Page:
Your computer is sluggish, but you’re not even doing much. Here are five processes you can end right now for a faster, smoother experience. You can thank me later.
Sometimes you need to go further to speed up your PC, especially if it's older. These tricks each take about 60 seconds.
Follow those steps, and you'll clean up some junk, but what about when you install new games, apps, or other software?
Developers have a sneaky way of getting you to install extra stuff you don’t need but make them money. They will disclose this in the program's terms and conditions, but no one reads it. I’ll show you how to catch them in the act.
Tricks to make money off you
Developers often include additional software or files with their applications or software installation packages. Some of these extras include:
- Adware: This software displays unwanted advertisements on your device, usually pop-ups or banners.
- Toolbars: Toolbars are browser add-ons that often come bundled with the software. They typically add extra features or shortcuts to the browser but can also slow down the browser or collect your data.
- Browser extensions: These are like toolbars but are more integrated into the browser and can provide additional features.
- Trial software: Some software packages may include a trial version of another software program, hoping you’ll eventually purchase the full version.
- Bloatware: This software is unnecessary for you to use the program, but it is included anyway, often to provide additional functionality you probably don’t need.
- Tracking software: Some software may include tracking software that collects data on your behavior, such as browsing history, search queries, or other personal information.
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MAINE, USA - APRIL 12: Molly White, 28, a software engineer and self-described crypto critic, sits for a portrait in Maine while on sabbatical on Tuesday, April 12, 2022. White, a long-time Wikipedia editor, created a website and Twitter account, Web3 Is Going Great, which chronicles the myriad of scams, grifts, abuses, missteps, and failures amidst the current crypto and Web3 boom, which serves as a stream of cautionary accounts and perspective for people interested in these technologies. (Tristan Spinski for The Washington Post via Getty Images)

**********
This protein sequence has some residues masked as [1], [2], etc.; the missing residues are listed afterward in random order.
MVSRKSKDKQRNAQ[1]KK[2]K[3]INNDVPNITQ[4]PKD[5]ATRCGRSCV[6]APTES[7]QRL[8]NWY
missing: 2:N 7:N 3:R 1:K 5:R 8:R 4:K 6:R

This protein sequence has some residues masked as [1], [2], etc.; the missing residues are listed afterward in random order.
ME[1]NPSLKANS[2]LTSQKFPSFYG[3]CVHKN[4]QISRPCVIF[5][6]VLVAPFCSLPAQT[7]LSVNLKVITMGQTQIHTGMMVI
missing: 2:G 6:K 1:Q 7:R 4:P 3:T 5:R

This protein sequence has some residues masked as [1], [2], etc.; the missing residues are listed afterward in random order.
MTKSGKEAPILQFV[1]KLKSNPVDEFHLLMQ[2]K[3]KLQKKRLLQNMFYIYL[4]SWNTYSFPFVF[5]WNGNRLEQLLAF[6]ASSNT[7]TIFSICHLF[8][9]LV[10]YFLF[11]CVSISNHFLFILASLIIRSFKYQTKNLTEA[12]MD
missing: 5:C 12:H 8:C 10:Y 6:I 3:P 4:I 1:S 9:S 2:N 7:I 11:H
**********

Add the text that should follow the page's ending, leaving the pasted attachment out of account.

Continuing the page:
When installing software, you may see different installation options, like express, recommended, and custom install. The latter may be labeled advanced install for advanced users.
Don’t take the express lane
Since many people don't consider themselves "advanced" users, they'll choose the simple or recommended option. Makes sense. Let the program do all the work, right?
Not so fast. Express installations often include a few or all the items listed above.
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Some programs change your default settings, browser, homepage, or search engine. You won’t have the option to say no thanks in the express or default installation.
Finally, express installations can opt you into data collection, sync your contacts, or include some other invasion of privacy. Yikes. While you may be able to change these settings later, it’s better to decline during the installation phase.
Do this next time you install software
Always go with the custom or advanced option. Aside from choosing a destination folder or drive, you may have the option to uncheck boxes for optional software and settings you don’t want or need.
Read everything carefully and tick off the boxes as needed. Don’t worry about messing anything up — the installer will include the necessary files to run the program no matter what you choose. It just won’t have the extras you don’t need or want.
Have a greater need for speed? Here’s a tip for cleaning up your PC or Mac.
Look for portable apps
For smaller, simpler apps, you may have the option to download a portable version. This type of app doesn’t use an installer. All the files required to run the portable app reside in a single folder, which you can put anywhere on your system.
Rather than installing a portable app, you typically download it as a ZIP file, extract it to a folder, and run the executable file for the app. They’re generally safe to download if you trust the source.
Instagram app shown on an iPhone home screen. (CyberGuy.com)
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